University of Ulsan president challenges graduate goals

Yeon-Cheon Oh says serving society can be as rewarding as getting rich

November 8, 2016
Parent prays for students sitting college entrance exams, Seoul
Source: Getty
High hopes: shown praying for children sitting college entrance exams, these Korean parents are among those being urged to redefine their definitions of success

South Korea’s higher education participation rate is one of the highest in the world, driven by the promise that studying at university will bring increased wealth and status.

But what happens when the growth in the number of graduates outstrips the expansion of the job market? With 69 per cent of 25- to 34-year-olds in the country having been to university, and technological change making career paths even more unpredictable, one university president has argued that students and parents need to “reset” their expectations of the impact that getting a degree can have.

Yeon-Cheon Oh, president of the University of Ulsan, told Times Higher Education that while many families’ definitions of success revolved around “more money, Wall Street and London’s financial market”, only a “small number” of graduates could attain such goals. Relying on such a narrow conception of success was “not possible” in the 21st century because many graduate jobs were becoming automated, according to Professor Oh, who warned that thinking in such a way would lead only to “frustration”.

“Parents’ and students’ minds should be reset – their expectations and their way of thinking for the future,” Professor Oh said. “Society’s supply capacity is diminishing while demand for the future from the students’ and parents’ side is the same as before. There must be some disparity.”

The frustration felt by young South Koreans if they fall short of their goals can only be heightened by the intense struggles they go through to win places at the country’s top universities, which are so well known that they were the subject last year of a feature film, Reach for the Sky.

Professor Oh, who served as president of Seoul National University from 2010 to 2014, argued that South Korea would have a “healthier” society if its “basic value system” was expanded to recognise good citizenship, self-autonomy and self-reliance as things that were worth graduates aiming for, as well as financial success.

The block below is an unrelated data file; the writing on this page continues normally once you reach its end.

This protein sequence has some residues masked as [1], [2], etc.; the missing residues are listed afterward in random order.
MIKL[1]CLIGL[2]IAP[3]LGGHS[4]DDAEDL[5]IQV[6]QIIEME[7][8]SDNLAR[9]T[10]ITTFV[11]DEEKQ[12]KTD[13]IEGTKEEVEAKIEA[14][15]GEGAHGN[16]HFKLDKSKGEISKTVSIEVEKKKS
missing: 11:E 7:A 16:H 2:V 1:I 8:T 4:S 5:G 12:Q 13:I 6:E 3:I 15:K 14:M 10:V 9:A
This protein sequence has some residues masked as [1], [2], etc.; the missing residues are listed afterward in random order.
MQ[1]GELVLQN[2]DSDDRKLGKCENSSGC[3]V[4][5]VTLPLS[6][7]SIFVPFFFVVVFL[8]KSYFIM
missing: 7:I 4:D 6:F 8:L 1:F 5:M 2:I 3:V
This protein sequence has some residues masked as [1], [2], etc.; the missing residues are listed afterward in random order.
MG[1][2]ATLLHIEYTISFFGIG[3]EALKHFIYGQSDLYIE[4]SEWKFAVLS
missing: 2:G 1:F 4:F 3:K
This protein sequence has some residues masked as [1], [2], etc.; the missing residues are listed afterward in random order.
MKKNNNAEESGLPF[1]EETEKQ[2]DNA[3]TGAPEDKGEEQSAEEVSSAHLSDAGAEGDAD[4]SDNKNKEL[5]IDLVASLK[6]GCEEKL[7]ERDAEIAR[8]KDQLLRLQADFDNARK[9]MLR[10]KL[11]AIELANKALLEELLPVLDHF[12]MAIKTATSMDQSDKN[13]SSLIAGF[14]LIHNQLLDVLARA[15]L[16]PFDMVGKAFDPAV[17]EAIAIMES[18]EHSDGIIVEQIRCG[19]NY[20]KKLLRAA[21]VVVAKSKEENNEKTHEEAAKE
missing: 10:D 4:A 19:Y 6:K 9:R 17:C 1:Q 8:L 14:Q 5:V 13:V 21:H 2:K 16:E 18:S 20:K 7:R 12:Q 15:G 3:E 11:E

“Good students with ambition [could] join an elementary school as teachers; why [don’t] they…go there?” Professor Oh asked. “Medical doctors who graduate from Seoul National University, they can work for local villages, for communities. Now they [are seen as] failures as doctors if they work in local villages.

“We should change our value system. Without a changing value system, there is no solution.”

The disparity between expectations and reality is a problem not only for students and their families, Professor Oh explained. Discontent over the financial returns on a degree had led many parents to question why tuition fees were so high, compared with the anticipated returns, he said, and politicians had often opted to support these concerns, leading to restrictions on fee increases and financial difficulties for institutions.

In particular, Professor Oh argued that private universities should receive government support to cover their running costs, in order to help them meet the growing demand for higher education in South Korea.

Ulsan is a private institution that was for much of its early history supported by the Hyundai companies, which are based in the region, but that support is now declining. At the moment, private universities can apply only for project-specific government grants and are “suffering” as a result, Professor Oh said.

“There is no big difference between national and private universities; function and expectation are the same, but the funding structures are totally different,” he said. “I think [we need] reform of the higher education financial system. I think the difference between private and national universities in funding should be reduced.”

Professor Oh said that such reforms were vital if South Korea’s universities were to continue to develop and, ultimately, catch up with the leading higher education systems of the Western world. But he acknowledged that such changes would be difficult in a society where everyone had a view on how universities should operate.

“If we successfully reform our system, we can catch up with and we can pass the Western [universities]; otherwise we may face a difficult situation,” Professor Oh said. “Korea is a democratic society and its political system is very diverse: in one sense our country is a model country for democracy; on the other hand, it is hard to make drastic reform.”


Print headline: All about the money? Korean university leader challenges graduate goals

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